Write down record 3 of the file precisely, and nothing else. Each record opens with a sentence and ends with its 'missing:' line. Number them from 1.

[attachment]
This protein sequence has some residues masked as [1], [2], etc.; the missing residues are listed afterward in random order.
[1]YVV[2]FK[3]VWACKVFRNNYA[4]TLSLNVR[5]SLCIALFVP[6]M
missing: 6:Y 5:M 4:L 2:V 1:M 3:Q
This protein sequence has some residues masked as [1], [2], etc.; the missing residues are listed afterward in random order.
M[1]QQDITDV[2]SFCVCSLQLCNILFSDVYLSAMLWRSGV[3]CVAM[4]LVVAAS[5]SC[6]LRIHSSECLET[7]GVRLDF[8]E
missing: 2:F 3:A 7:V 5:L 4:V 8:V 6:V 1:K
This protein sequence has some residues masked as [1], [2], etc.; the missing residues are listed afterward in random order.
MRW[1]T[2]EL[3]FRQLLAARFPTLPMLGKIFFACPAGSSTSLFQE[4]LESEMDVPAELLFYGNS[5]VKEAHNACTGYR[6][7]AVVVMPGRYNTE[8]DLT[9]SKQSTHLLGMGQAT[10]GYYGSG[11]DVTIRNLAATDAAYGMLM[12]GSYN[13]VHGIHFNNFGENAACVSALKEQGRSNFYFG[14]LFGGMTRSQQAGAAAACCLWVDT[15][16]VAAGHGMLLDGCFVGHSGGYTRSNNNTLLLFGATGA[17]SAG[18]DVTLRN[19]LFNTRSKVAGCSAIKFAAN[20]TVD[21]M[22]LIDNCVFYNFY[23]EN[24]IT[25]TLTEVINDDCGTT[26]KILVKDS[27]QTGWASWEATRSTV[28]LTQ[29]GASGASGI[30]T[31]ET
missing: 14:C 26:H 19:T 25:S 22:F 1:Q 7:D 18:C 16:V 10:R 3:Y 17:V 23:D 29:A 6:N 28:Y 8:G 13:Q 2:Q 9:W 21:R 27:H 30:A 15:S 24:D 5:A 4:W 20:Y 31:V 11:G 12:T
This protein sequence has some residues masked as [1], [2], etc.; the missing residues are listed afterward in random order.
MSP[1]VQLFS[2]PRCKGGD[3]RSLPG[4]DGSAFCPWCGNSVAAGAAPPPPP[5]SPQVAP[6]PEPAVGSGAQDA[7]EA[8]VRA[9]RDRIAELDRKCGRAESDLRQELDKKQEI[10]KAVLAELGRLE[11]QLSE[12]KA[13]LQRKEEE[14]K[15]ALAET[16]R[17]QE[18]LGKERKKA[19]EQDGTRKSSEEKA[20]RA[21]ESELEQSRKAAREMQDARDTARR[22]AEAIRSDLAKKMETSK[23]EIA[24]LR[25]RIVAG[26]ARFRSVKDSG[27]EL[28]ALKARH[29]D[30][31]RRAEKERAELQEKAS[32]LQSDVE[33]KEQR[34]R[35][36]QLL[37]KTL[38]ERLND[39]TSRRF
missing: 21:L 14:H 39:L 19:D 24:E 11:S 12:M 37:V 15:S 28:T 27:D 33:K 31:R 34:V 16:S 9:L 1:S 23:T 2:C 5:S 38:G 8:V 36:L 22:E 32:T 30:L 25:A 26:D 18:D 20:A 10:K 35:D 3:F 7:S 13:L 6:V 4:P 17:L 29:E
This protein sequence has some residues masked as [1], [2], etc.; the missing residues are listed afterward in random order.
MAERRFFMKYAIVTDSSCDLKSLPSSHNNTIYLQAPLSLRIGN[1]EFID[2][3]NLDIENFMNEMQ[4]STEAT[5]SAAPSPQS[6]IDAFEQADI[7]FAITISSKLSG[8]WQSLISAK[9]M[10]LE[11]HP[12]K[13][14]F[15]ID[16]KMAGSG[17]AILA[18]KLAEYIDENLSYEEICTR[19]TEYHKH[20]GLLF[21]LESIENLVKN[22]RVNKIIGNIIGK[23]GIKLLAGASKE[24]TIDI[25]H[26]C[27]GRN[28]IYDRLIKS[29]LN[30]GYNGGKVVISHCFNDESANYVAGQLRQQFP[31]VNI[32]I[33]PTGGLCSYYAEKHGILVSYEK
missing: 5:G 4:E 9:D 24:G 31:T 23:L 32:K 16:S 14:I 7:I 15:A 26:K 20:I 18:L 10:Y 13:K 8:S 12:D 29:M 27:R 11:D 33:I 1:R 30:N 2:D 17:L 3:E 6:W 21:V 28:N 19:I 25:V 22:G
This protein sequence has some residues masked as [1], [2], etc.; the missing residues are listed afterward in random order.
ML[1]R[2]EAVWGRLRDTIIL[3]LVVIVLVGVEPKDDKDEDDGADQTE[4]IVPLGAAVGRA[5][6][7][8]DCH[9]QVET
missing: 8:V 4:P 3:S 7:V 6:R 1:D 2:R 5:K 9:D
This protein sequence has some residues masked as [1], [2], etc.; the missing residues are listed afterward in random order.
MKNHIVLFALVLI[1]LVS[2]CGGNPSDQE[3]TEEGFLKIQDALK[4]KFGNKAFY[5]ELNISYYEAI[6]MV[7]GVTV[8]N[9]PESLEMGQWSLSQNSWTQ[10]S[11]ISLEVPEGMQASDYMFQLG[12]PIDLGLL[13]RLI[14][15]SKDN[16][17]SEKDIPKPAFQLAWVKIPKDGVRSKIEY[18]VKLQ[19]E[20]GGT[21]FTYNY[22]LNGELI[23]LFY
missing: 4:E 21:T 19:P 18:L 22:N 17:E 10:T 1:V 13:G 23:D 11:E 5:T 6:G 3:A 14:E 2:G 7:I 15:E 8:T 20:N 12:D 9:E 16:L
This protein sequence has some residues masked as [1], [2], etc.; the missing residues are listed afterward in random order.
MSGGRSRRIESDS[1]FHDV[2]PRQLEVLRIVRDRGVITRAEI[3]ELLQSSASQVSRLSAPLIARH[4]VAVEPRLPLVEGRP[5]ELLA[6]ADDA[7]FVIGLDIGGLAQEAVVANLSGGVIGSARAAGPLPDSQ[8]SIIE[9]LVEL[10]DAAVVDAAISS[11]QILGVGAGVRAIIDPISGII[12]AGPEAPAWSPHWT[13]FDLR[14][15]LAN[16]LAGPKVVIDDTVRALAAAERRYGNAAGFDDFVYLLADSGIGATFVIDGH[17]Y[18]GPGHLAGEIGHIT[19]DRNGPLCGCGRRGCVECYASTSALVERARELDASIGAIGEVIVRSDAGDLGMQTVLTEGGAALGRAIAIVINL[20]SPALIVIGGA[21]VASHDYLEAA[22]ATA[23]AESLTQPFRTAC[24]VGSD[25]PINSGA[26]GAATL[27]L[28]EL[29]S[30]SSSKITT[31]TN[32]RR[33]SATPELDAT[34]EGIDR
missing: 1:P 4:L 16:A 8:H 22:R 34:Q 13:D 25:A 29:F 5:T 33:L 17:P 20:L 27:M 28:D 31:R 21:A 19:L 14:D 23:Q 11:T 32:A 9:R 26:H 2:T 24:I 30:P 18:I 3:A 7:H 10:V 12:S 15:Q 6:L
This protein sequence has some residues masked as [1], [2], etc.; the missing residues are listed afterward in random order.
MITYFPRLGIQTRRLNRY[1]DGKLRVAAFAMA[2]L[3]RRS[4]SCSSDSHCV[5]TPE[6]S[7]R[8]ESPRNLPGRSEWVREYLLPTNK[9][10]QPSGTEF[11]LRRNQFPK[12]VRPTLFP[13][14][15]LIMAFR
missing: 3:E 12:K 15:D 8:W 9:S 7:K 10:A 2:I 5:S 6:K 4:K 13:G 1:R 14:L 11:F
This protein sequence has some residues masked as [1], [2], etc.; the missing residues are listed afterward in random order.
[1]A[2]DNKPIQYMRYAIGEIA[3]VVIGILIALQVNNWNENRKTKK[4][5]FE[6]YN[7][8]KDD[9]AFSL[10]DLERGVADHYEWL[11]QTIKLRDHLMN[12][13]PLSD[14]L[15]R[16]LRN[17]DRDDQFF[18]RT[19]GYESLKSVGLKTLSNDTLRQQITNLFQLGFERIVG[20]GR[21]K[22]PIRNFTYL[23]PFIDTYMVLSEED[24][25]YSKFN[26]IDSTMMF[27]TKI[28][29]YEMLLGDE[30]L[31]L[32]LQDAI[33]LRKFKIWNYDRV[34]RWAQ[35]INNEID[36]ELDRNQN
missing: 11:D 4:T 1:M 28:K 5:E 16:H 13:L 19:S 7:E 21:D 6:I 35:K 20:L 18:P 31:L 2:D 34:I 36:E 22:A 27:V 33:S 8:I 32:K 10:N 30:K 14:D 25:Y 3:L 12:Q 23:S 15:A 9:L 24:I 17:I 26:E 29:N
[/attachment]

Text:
This protein sequence has some residues masked as [1], [2], etc.; the missing residues are listed afterward in random order.
MRW[1]T[2]EL[3]FRQLLAARFPTLPMLGKIFFACPAGSSTSLFQE[4]LESEMDVPAELLFYGNS[5]VKEAHNACTGYR[6][7]AVVVMPGRYNTE[8]DLT[9]SKQSTHLLGMGQAT[10]GYYGSG[11]DVTIRNLAATDAAYGMLM[12]GSYN[13]VHGIHFNNFGENAACVSALKEQGRSNFYFG[14]LFGGMTRSQQAGAAAACCLWVDT[15][16]VAAGHGMLLDGCFVGHSGGYTRSNNNTLLLFGATGA[17]SAG[18]DVTLRN[19]LFNTRSKVAGCSAIKFAAN[20]TVD[21]M[22]LIDNCVFYNFY[23]EN[24]IT[25]TLTEVINDDCGTT[26]KILVKDS[27]QTGWASWEATRSTV[28]LTQ[29]GASGASGI[30]T[31]ET
missing: 14:C 26:H 19:T 25:S 22:F 1:Q 7:D 18:C 16:V 10:R 3:Y 17:V 23:D 29:A 6:N 28:Y 8:G 13:Q 2:Q 9:W 21:R 27:H 30:A 15:S 24:D 5:A 4:W 20:Y 31:V 11:G 12:T